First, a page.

HOLDERS of Fraser and Neave's (F&N) 3.15 per cent notes due 2018 agreed yesterday to amend the terms of their bonds, leaving just two unpersuaded debt series to deal with ahead of a planned split of the property and beverage company.
F&N also agreed to pay an early-acceptance fee to all bondholders who accepted its offers at similar meetings two weeks ago, even if they did not meet the early-bird deadline, "as a gesture of goodwill".
At a bondholders' meeting yesterday, investors of the 2018 notes agreed to allow F&N to split off and list its property business, Frasers Centrepoint Ltd (FCL), without triggering a technical default.
They also agreed to give F&N a call option to buy back the bonds at par plus half the coupon and accreted interest.
That meeting wrapped up F&N's initial round of courting its bondholders, which the company had to do in order to avoid a technical default if FCL is split off. Only the owners of F&N's $108.25 million of 5.5 per cent notes due 2016 and $200 million of 6 per cent notes due 2019 had rejected the deal two weeks ago; holders of the $150 million of 3.62 per cent notes due 2015, $50 million of 2.54 per cent notes due 2015 and $220 million of 2.48 per cent notes due 2016 approved it.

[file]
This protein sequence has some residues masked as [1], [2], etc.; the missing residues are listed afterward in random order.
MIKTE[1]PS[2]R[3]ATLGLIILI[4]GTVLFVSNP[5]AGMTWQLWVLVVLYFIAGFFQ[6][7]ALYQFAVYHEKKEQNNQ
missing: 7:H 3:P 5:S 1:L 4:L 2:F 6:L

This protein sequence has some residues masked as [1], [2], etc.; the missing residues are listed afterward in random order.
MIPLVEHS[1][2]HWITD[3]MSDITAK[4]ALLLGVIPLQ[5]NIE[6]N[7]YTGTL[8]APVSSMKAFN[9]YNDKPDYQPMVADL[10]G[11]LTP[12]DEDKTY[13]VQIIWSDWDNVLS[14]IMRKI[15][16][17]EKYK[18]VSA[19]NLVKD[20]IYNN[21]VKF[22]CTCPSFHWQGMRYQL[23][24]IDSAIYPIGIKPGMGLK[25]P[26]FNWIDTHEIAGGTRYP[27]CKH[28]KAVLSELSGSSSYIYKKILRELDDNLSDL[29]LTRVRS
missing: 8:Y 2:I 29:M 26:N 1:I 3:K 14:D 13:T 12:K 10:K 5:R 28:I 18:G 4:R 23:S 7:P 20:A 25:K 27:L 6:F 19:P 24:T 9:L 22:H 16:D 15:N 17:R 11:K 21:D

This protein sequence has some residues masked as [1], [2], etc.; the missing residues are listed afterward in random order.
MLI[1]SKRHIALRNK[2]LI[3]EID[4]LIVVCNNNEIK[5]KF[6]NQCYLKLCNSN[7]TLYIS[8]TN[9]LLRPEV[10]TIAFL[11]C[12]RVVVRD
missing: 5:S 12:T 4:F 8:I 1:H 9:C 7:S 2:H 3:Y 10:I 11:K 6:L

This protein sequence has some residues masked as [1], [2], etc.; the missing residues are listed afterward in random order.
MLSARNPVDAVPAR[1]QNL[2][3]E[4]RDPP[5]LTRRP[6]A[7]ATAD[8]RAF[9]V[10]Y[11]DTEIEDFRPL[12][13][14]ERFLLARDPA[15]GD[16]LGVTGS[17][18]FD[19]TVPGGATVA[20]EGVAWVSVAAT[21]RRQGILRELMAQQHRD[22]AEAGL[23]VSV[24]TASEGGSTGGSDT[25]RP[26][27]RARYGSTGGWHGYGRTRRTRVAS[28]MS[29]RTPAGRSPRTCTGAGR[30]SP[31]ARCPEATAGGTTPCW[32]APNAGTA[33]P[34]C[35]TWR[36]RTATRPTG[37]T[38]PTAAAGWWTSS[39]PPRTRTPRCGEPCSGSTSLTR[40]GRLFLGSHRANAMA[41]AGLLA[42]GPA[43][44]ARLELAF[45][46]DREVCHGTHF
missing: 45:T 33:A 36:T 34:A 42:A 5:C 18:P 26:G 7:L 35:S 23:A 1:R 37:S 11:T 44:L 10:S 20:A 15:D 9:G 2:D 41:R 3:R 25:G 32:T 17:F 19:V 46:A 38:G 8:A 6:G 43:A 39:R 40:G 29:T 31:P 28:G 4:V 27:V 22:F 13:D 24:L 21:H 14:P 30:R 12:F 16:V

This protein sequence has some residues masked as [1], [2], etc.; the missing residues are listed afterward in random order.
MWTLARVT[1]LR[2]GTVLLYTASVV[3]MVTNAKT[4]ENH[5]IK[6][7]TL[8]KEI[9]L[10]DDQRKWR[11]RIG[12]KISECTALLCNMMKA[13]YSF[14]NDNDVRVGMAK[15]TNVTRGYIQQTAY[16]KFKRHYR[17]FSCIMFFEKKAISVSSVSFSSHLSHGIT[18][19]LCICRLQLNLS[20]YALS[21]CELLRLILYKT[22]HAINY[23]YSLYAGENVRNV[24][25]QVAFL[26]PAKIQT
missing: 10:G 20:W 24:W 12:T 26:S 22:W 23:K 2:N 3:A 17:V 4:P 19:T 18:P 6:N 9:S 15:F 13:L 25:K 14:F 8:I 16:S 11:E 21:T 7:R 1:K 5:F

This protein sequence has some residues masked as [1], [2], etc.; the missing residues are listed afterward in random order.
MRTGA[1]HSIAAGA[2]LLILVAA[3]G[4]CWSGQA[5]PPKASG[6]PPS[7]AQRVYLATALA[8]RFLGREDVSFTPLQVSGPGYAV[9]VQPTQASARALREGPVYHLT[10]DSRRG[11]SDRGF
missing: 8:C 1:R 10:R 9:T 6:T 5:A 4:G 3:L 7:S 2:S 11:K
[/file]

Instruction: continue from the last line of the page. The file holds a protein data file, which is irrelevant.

F&N will now have to decide how to deal with the bondholders who, by rejecting the deal, appeared to be calling F&N's bluff of a possible strategic default. If it chose to default, F&N could suffer consequences elsewhere, but would not have to pay bondholders as much.
"Now that the approval of this series of bondholders has been obtained, the F&N board should try its level best to work out an amicable solution as soon as possible to resolve the deadlock involving the two other series of bondholders who had earlier rejected the offer," corporate lawyer Robson Lee said. "Certainty on the proposed divestment of F&N's property business is important for investors who intend to trade on F&N's shares."
F&N shares closed unchanged at $5.72 yesterday.